If you've nothing better to do, flip a penny ten thousand
times and you might be intrigued by the outcome. Would you
expect five thousand heads and five thousand tails? That's
not what will happen.
Flip a penny and you've got three choices. Heads. Tails.
Penny lands on edge.
Do the same experiment two days in a row and you will be
even more surprised. On the first day you will end up with
(plus or minus) about 5,050 tails and 4,950 heads. On the
second day you will end up with 5,050 heads and 4,950 tails.
Why? Because "stuff" happens, that's why. Do this experiment
ten thousand days in a row (27 years) and you'll not get
5,000 heads and 5,000 tails once, even though that is your
expectation. Why? I've already told you, stuff happens.
Which brings me to the dairy industry's latest claim.
The folks who have brought you the "Drink Milk and Lose
Weight" nonsense are now promoting a new lie: "Drink skim
milk and your blood pressure will drop."
http://hyper. ahajournals. org/cgi/content/ abstract/ HYPERTENSIONAHA. 1071
Tiny Url: http://tinyurl. com/2l93v5
Let's examine this phony claim. If you drink skim milk,
three possible things can happen to your blood pressure.
It can go up. It can go down. You can land on your side.
OK, ok, it can remain the same.
The dairy industry is endorsing a new study which has been
used to analyze tens of thousands of factors to reach
previously unreachable conclusions. "Stuff" like this happens
when scientists have plenty of data points to play with.
"Stuff" like this happens when researchers have a need to
publish or perish.
In any event, dairy industry researchers have taken
an enormous flying leap of faith by concluding that
calcium and vitamin D in skim milk cause one's blood
pressure to drop. Such conclusions happen when data
is manipulated in a biased manner.
Remarkably, the headlines you will read do not reveal
the truth of what happened to women who consumed
regular (non-low-fat) dairy products. Their blood
pressure soared. Does one order low fat Dominos
Pizza or a scoop of low fat Ben & Jerry's ice cream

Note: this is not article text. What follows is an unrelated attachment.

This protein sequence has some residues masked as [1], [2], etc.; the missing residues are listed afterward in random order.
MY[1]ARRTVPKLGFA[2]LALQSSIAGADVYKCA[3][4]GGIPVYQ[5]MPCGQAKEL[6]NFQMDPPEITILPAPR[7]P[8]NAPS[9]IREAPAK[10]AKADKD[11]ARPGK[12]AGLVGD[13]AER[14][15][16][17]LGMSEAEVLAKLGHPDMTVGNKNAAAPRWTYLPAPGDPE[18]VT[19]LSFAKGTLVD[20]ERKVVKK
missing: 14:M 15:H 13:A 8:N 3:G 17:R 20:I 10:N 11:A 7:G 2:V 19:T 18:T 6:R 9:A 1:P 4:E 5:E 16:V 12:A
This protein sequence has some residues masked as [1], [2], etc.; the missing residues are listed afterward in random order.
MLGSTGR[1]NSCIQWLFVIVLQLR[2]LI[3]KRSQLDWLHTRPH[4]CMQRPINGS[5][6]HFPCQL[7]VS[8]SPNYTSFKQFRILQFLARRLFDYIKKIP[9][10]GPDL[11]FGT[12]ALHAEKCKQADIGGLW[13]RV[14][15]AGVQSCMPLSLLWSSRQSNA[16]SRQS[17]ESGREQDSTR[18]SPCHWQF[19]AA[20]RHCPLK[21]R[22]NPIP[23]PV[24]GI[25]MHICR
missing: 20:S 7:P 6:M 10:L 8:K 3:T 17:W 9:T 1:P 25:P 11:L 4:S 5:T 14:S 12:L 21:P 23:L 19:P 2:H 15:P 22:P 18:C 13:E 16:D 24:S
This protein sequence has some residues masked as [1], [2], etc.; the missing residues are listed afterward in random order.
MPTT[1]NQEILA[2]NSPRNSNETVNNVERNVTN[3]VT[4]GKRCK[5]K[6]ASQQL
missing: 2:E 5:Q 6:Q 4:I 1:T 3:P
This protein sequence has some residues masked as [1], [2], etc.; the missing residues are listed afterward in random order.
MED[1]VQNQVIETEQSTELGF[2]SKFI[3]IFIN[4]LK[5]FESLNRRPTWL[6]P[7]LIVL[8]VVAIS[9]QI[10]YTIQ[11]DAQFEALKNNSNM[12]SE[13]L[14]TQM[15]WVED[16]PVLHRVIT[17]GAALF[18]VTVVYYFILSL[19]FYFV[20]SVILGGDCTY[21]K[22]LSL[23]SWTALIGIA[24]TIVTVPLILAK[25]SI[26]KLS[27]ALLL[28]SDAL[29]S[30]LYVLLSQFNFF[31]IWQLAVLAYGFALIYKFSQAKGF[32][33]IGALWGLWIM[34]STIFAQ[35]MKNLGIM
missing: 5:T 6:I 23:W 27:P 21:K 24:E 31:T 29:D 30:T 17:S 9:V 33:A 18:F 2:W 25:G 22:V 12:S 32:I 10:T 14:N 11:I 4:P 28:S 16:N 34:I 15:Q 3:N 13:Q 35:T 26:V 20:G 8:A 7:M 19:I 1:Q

in the real world?
The problem with this study is that people who drink
whole milk do not experience the same lowering of
blood pressure. Neither do ice cream or cheese eaters
although there's plenty of calcium in regular dairy
products. This negates such heads or tails studies,
but I repeat myself. "Stuff" happens.
As a matter of fact, I've taken my own blood pressure
and found that it drops significantly after flipping
ten thousand pennies.
"If I let my fingers wander idly over the keys of a
typewriter it might happen that my screed made an
intelligible sentence. If an army of monkeys were
strumming on typewriters they might write all the
books in the British Museum."
--A. S. Eddington, 1927
"There's an infinite number of monkeys outside who
want to talk to us about this script for Hamlet
they've worked out."
--Douglas Adams. Hitchhikers' Guide to the Galaxy, 1979
"I assume that they threw a bunch of monkeys in
a room full of typewriters and that's how
the fall line up happens."
"DOGBERT: I once read that given infinite time, a
thousand monkeys with typewriters would eventually
write the complete works of Shakespeare.
DILBERT: But what about my poem?
DOGBERT: Three monkeys, ten minutes."
--Scott Adams, Dilbert comic strip, 15 May 1989.
"If you put a thousand monkeys in a room with a thousand
typewriters and waited long enough...eventually you will
have a room full of dead monkeys."
--Jane Goodall (she didn't really say that. I made it up.)
Would the final quote work for dairy scientists?